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Where wings meet the wild

The young fliers who ferry anglers, tugboat pilots and Pampers across the Alaskan wilderness work as much for adrenaline as a paycheck. As Thomas Curwen reports, they seek life's purpose -- and parties.

November 18, 2003|Thomas Curwen

Bethel, Alaska — To find the young pilots who will take you flying early the next morning, step through the mud that mires two trashed Ford pickups and stomp up the stairs of a drafty house just east of the airport. It's dark. Mongrels scavenge in a vacant lot next door. The temperature is dropping fast below freezing, and there's no mistaking where the party is.

Tupac's taken over the CD player where the Stones left off. Eight guys crowd the living room, gawking as air traffic controllers blast the window from the tower with a lightgun. In the kitchen, a couple are pushing people aside as they spin each other to the music and there's this kid screaming ecstatically as he holds an empty beer keg over his head as if it were some wild game trophy.

Let it never be said that the men and women who work the most dangerous job in Alaska don't know how to blow off steam.

Or how to tell stories.

They say the best pilot in Alaska -- a career that kills at a rate 100 times higher than the average job in the United States -- is the one who's still alive, and after many beers and many shots of whiskey chased with Mountain Dew, these bush pilots seem to think it's a part of their continuing education to celebrate survival by flaunting their skirmishes with death.

"We had packed the plane with half-gallon bottles of whiskey and gin and as much beer as we could fit in," begins one young pilot, Corona in hand.

"But it was too heavy to take off," pause for dramatic effect, "so we drained the fuel. When we landed in Bethel and the tail set down, the gas gauge turned up empty."

Even as heads are still bobbing over "Anchorage Beer Run," another pilot (who requests anonymity out of consideration for anxious insurance and FAA types) launches into "The Fired Mechanic."

"I was just out of Hooper Bay. Smoke started pouring into the cockpit," he says, eyes widening. "I grabbed the extinguisher, shoved the nozzle into the dash and pulled the trigger. That seemed to do it, but I had to fly home with only the compass, altimeter and wind-speed indicator."

Yarn after gripping yarn, including "Spiraling Vortex of Death" -- "We were pointed straight down ... all I could see was the ground ... " -- pour forth before the Monday night party peters out unceremoniously.

The fun of flying

The late fall sunrise is a frosty Popsicle that pokes with sadistic glee at the previous evening's enthusiasms. Around 8 a.m., the crew starts drifting into Arctic Circle Air, one of about 10 carriers in the Bethel area. Founded in 1885 by Moravian missionaries, Bethel is 2,285 miles from Los Angeles (as the crow flies), 400 miles from Anchorage and 80 miles from the Bering Sea. It is a lonely, treeless burg built on permafrost in Alaska's southwestern corner and home to the state's second busiest airport.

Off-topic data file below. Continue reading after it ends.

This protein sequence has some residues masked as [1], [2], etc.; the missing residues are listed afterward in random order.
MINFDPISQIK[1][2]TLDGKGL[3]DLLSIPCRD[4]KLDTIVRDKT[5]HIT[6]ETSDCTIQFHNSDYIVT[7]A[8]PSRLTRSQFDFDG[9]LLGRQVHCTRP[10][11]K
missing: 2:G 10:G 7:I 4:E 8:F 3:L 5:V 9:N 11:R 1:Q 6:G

The iconic bush pilot -- grizzly guy in caribou coat and beaver hat -- still exists. So does his mythic plane. But skimming on mountain lakes and glissading on glaciers is mostly summer work, paid for by hunters, anglers and tourists. The pilots who fly year-round tend to be younger and more transient, arriving in Alaska in search of adventure, hours in the air and whatever else it is that draws a young person to wild, raw places.

At the moment, Jimmy Christensen, 22, is pushing a Cessna 207 into the hangar. He takes a broom to a layer of frost clinging to the wings and prop. Wearing a Yankee cap, he's the kid they tease for not being able to grow facial hair. He was busted for marijuana possession two days before high school graduation. His uncle sent him to flight school in Arizona for a year. He arrived in Alaska four years ago.

Aaron Stinson, 27, was born in Victoria, Texas, but only after he's had a few drinks does his accent leak through. He's sipping coffee now. Outside, the Herman-Nelson heater is blasting hot air into his plane, warming the solenoids and liquid crystal circuitry. Degreed in international finance, he became a pilot as a way to meet women. He flew out of Jamaica for a year before heading north.

Matt Warrick's a month younger than Christensen. He's got the week off, but stopped by anyway. Farm boy and Eagle Scout from Nebraska. He started flying in junior high and never stopped.

Warrick's the only pilot here who doesn't drink, but if the others look a little hung over, fear not: The FAA requires eight hours of abstinence before flying -- bottle-to-throttle, they say -- and these pilots love getting in the air so much, they're scrupulous in timing their other indulgences.

As for the rest of the rules, most of them have been bent, if not broken altogether. Alaska is its own world: When the Civil Aeronautics Authority first visited the territory in 1934 and tried to bring order to the skies, the pilots rebelled. Flying by the book was both unprofitable and foolish. Not much has changed since.

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